Listen and Write It, Writing Exercise, July 5th, 2012


Unwritten by Natasha Bedingfield

http://ermiliablog.wordpress.com/

Ermilia has given me another opportunity to write for her an exercise, called Listen And Write. Thank you Emilia!

Oh my God, help me! This is what was heard as people gathered in the small, dark living room. The mama was in hard labor, in danger of losing her child and herself. She was taking the risk, the chance, to bare this child. God had gifted them this child, and she was bound to have it.

The child was born into a poor home where all adults were considered slaves, and the youth were considered new experiences for the land owners. There was no money hidden in the cookie jar, and books were scarce, only being taught and read when one could be found and stolen through the darkest nights. Shoes were bought once a year, and if they were injured in any way, the foot walked naked. Clothing was made from old cloths that were given from the mistress of the main home. How ever much material was thrown their way, this became the deciding factor in who got the new dress or slacks.

With the hard labor that was endured, the child grew up to be slow minded. The simple things of life, that are taken for granted, such as walking and talking, were hard to learn. Being spoon fed was a task that took many weeks to master, and yet the child picked it up in his own time.

There was something bright in the child’s eyes, when ever you looked into his little face. Alertness comes to  mind, as you watched  him take in everything that moved. He didn’t seem to miss anything, but he made very little sounds.

As the child grew older, some called him worthless, retarded, too slow for any use. Gerald, the child’s name, understood what they were saying. He knew they were making fun of him. He didn’t want to be labeled. He wanted to be what he considered normal.

At night when everyone slept, he would sneak down into the cellar, with his lit candle, and he would spend as much free time as he could get by with, reading the few books that were there. His mind took longer to digest the words, but with repeated practice, what he read, sunk in and was comprehended.

One day, he was outside playing under the shaded apple tree, and a young boy came to sit by him. Gerald found out that he was the owners son, and after some time, the two became good friends. As the two bonded, they learned many facts about each other, and they each were united in the spirit of reading. Nathan, the owners child, started sneaking books down to Gerald’s house and leaving them outside the window, close to where he slept. After all were fast asleep, Gerald would wake up with excitement in his veins, and sneak out his window, and grab the books and run quietly down to the cellar and read.

There were many different books now. Books on history, spelling, and some math. For months to come and going into years, Nathan had ended up becoming Gerald’s teacher, and together they blossomed into young men.

Nathan would talk about his college that he would be attending next year, and Gerald would feel pangs of jealousies because he also wanted to go. He had learned much about himself through out the years, and he knew he loved math. He loved everything about it. All the figures he could work with, short cuts to come up with the same answers that Nathan had. This was his love of his life, but he knew that he was labeled and he knew there were no funds for him to be able to attend a fine college.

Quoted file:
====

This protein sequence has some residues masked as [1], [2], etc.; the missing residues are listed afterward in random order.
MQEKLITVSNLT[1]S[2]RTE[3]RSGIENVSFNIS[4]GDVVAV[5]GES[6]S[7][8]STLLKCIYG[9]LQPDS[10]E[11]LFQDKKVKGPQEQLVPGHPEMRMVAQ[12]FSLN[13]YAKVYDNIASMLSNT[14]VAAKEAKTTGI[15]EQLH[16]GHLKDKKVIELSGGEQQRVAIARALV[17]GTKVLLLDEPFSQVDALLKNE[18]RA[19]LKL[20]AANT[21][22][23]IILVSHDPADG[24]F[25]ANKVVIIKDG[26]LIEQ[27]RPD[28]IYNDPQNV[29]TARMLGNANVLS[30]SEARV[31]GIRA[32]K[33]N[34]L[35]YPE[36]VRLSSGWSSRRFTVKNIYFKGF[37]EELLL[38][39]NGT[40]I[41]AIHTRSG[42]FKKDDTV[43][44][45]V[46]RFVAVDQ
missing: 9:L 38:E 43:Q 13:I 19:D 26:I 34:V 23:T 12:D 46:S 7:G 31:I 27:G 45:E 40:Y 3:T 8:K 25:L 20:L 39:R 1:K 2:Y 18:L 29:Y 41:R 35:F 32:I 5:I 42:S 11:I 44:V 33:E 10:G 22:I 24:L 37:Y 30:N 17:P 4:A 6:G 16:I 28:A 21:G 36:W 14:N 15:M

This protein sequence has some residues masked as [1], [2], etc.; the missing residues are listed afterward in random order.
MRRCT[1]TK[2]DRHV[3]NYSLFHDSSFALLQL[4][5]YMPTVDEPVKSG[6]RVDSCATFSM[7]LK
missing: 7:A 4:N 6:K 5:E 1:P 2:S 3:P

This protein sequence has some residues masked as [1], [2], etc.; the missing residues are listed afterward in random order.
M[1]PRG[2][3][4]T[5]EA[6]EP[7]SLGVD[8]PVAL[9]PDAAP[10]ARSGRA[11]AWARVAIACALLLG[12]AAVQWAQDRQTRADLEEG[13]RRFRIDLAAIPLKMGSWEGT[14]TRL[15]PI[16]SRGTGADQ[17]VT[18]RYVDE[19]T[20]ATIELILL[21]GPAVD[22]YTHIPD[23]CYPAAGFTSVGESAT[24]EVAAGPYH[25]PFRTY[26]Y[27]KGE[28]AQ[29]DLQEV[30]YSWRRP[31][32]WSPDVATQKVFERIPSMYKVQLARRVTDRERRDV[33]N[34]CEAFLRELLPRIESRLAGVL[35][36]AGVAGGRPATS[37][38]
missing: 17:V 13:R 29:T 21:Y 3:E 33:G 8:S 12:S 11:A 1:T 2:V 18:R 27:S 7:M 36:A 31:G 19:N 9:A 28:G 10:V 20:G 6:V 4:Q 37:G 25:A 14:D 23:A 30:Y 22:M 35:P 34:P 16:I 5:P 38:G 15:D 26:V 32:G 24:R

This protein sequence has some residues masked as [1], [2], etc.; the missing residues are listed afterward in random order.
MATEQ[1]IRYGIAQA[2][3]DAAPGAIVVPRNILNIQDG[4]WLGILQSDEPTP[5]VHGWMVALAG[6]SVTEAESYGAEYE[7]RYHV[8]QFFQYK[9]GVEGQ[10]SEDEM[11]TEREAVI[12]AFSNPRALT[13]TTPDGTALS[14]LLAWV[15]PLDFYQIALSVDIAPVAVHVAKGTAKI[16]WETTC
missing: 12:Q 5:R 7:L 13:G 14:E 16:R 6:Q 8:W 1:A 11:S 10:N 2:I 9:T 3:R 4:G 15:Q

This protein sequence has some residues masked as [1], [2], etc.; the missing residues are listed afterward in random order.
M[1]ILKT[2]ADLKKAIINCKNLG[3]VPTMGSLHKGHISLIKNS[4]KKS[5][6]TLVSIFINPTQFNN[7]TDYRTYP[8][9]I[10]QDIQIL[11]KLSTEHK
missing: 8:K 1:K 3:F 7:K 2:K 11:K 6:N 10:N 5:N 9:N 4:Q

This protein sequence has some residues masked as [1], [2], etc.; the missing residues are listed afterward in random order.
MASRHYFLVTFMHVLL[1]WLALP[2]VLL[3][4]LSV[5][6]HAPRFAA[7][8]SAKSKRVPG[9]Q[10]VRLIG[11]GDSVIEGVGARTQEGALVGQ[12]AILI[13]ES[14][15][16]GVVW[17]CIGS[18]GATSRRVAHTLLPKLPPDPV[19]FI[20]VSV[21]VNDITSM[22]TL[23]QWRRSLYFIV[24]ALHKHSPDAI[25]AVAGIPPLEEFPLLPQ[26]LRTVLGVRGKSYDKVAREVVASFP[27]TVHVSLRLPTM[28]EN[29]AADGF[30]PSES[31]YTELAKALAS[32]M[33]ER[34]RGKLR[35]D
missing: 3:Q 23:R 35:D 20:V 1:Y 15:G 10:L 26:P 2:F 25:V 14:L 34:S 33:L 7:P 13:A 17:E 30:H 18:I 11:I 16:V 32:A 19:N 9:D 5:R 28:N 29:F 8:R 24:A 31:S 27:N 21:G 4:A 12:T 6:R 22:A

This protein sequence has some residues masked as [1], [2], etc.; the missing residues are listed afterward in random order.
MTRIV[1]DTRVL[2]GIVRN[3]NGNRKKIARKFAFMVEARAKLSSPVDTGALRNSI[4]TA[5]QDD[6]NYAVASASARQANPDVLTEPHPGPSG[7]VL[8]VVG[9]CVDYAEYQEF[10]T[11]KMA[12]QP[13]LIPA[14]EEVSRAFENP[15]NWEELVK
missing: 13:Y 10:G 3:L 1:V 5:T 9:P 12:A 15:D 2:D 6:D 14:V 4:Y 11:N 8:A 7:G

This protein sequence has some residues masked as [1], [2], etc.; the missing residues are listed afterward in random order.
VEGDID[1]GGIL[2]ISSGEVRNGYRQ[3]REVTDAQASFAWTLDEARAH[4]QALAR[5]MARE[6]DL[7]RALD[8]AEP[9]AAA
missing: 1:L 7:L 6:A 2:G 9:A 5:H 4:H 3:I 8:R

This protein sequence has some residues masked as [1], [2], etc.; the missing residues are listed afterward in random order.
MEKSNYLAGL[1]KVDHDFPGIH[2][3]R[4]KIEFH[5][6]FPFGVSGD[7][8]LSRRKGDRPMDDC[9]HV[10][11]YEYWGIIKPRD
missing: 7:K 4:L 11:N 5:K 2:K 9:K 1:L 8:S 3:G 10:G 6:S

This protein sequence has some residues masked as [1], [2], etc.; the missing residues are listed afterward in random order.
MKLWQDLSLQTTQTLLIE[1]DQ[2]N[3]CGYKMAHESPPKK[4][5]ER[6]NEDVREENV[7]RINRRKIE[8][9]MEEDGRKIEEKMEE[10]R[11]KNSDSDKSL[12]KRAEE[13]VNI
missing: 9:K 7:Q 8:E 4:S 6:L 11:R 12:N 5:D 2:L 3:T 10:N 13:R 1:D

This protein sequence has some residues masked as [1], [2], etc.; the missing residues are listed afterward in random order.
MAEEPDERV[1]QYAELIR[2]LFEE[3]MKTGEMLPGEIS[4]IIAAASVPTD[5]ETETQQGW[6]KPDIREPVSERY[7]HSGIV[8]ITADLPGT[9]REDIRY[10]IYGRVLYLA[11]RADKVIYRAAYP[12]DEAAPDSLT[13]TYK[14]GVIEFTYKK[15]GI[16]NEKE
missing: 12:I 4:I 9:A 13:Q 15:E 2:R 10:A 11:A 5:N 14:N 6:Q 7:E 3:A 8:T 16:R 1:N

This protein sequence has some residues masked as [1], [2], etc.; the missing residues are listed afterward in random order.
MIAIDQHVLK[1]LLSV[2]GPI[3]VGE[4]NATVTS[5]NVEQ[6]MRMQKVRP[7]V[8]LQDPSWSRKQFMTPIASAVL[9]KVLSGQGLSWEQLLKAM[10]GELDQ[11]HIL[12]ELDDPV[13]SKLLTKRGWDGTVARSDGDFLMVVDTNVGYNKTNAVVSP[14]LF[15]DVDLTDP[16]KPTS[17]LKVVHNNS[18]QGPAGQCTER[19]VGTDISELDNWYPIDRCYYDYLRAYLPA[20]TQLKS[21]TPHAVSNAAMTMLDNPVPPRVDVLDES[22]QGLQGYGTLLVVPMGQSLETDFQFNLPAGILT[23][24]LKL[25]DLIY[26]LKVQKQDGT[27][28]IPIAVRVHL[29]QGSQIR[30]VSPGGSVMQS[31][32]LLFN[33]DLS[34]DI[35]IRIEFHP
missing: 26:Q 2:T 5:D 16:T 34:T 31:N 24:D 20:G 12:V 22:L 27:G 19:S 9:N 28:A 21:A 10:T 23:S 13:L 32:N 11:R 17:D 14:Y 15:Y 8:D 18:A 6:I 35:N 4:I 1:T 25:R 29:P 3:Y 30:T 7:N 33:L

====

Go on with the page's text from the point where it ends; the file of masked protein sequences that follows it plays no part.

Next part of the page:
Without asking his mother’s permission, Nathan mailed out a request for an application to the same college he was going to be attending. When it arrived, he filled it out with Gerald’s information, and on a separate piece of paper he wrote a testimony of Gerald’s life and his yearning to learn.

After several weeks went by, a white envelope addressed to Nathan arrived. Ripping it open the letter stated, that the college knew of Nathan’s attending their school, and they were familiar with his parents. They were touched that he would write on behalf of his friend, and were going to extend a welcome to Gerald and let him enter the first year of college with Nathan.

Nathan could hardly get through his chores, and when lunch finally arrived, he gobbled down every bite and excused himself for his free time. He raced down to Gerald’s home, and not hiding the envelope by the window, but flinging the front door wide opened, he motioned for Gerald to follow him. The excitement in his eyes,  prompted Gerald to rise quickly from his seat and both young men ran to their favorite spot, the apple tree. As they both sat down, Nathan held out Gerald’s hands and placed the gift in them. He screamed to him, open it! open it!

Gerald opened it gently. He was not used to receiving mail for himself, so this was a special treat. As he took out the paper, and began to read it, he looked up into Nathan’s eyes, and Nathan nodded up and down. Gerald grabbed his friend around the neck so hard, they both tumbled to the ground, falling over each other hugging and laughing. They sat up and if you were standing near, you could hear all of the plans and dreams being made at that moment.

Years later, Gerald and Nathan graduated together from the same college. Nathan with honors, and Gerald with a diploma, for teaching math.

 

12 thoughts on “Listen and Write It, Writing Exercise, July 5th, 2012

  1. Terry, this is a beautiful story. You certainly have a great imagination and a knack for story-telling. Keep on writing. One day you might want to put all these short stories into an anthology and publish it.

    Like

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